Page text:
We held the first-ever MineRL Benchmark for Agents that Solve Almost-Lifelike Tasks (MineRL BASALT) Competition at the Thirty-fifth Conference on Neural Information Processing Systems (NeurIPS 2021). The goal of the competition was to promote research towards agents that use learning from human feedback (LfHF) techniques to solve open-world tasks. Rather than mandating the use of LfHF techniques, we described four tasks in natural language to be accomplished in the video game Minecraft, and allowed participants to use any approach they wanted to build agents that could accomplish the tasks. Teams developed a diverse range of LfHF algorithms across a variety of possible human feedback types. The three winning teams implemented significantly different approaches while achieving similar performance. Interestingly, their approaches performed well on different tasks, validating our choice of tasks to include in the competition. While the outcomes validated the design of our competition, we did not get as many participants and submissions as our sister competition, MineRL Diamond. We speculate about the causes of this problem and suggest improvements for future iterations of the competition.
Real-world tasks of interest are generally poorly defined by human-readable descriptions and have no pre-defined reward signals unless it is defined by a human designer. Conversely, data-driven algorithms are often designed to solve a specific, narrowly defined, task with performance metrics that drives the agent's learning. In this work, we present the solution that won first place and was awarded the most human-like agent in the 2021 NeurIPS Competition MineRL BASALT Challenge: Learning from Human Feedback in Minecraft, which challenged participants to use human data to solve four tasks defined only by a natural language description and no reward function. Our approach uses the available human demonstration data to train an imitation learning policy for navigation and additional human feedback to train an image classifier. These modules, together with an estimated odometry map, are then combined into a state-machine designed based on human knowledge of the tasks that breaks them down in a natural hierarchy and controls which macro behavior the learning agent should follow at any instant. We compare this hybrid intelligence approach to both end-to-end machine learning and pure engineered solutions, which are then judged by human evaluators. Codebase is available at https://github.com/viniciusguigo/kairos_minerl_basalt.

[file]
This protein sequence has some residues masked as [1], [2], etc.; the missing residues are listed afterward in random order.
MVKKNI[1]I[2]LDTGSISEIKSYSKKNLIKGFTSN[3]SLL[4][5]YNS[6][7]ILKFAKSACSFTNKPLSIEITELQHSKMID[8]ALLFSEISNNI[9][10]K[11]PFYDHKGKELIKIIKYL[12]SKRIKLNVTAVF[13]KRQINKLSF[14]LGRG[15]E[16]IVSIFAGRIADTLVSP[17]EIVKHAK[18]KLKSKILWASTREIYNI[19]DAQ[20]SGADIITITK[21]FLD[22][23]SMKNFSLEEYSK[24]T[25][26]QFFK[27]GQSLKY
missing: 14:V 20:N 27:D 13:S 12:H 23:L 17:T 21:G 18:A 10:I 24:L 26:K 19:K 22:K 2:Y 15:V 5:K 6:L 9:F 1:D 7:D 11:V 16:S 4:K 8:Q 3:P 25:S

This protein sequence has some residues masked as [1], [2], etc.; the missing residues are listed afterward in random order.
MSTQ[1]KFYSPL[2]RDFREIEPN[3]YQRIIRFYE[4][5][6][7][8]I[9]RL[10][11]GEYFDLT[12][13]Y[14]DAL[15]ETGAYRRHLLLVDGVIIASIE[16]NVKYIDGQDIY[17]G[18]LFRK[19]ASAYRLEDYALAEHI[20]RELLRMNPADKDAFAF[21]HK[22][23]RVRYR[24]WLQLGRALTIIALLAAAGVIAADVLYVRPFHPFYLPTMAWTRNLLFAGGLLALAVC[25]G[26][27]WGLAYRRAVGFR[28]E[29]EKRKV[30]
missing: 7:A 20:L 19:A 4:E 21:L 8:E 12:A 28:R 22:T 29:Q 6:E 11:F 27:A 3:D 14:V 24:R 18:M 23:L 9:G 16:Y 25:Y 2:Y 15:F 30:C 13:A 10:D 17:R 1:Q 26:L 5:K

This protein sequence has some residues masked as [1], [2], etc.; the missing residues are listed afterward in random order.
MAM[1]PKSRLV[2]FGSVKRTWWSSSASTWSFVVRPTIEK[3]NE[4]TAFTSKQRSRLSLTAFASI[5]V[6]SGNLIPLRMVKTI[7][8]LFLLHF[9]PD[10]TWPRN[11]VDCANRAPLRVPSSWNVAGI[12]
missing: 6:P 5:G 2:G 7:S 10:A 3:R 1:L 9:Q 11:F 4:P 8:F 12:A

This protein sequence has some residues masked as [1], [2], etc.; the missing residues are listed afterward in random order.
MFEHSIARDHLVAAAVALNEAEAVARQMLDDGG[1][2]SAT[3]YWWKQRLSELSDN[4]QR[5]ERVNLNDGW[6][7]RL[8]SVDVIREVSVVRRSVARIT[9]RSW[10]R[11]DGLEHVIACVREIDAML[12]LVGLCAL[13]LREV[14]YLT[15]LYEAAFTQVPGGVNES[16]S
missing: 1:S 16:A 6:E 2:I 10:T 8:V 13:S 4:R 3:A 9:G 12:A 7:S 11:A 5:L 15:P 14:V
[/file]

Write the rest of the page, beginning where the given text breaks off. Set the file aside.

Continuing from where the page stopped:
Reinforcement Learning (RL) agents can learn to solve complex sequential decision making tasks by interacting with the environment. However, sample efficiency remains a major challenge. In the field of multi-goal RL, where agents are required to reach multiple goals to solve complex tasks, improving sample efficiency can be especially challenging. On the other hand, humans or other biological agents learn such tasks in a much more strategic way, following a curriculum where tasks are sampled with increasing difficulty level in order to make gradual and efficient learning progress. In this work, we propose a method for automatic goal generation using a dynamical distance function (DDF) in a self-supervised fashion. DDF is a function which predicts the dynamical distance between any two states within a markov decision process (MDP). With this, we generate a curriculum of goals at the appropriate difficulty level to facilitate efficient learning throughout the training process. We evaluate this approach on several goal-conditioned robotic manipulation and navigation tasks, and show improvements in sample efficiency over a baseline method which only uses random goal sampling.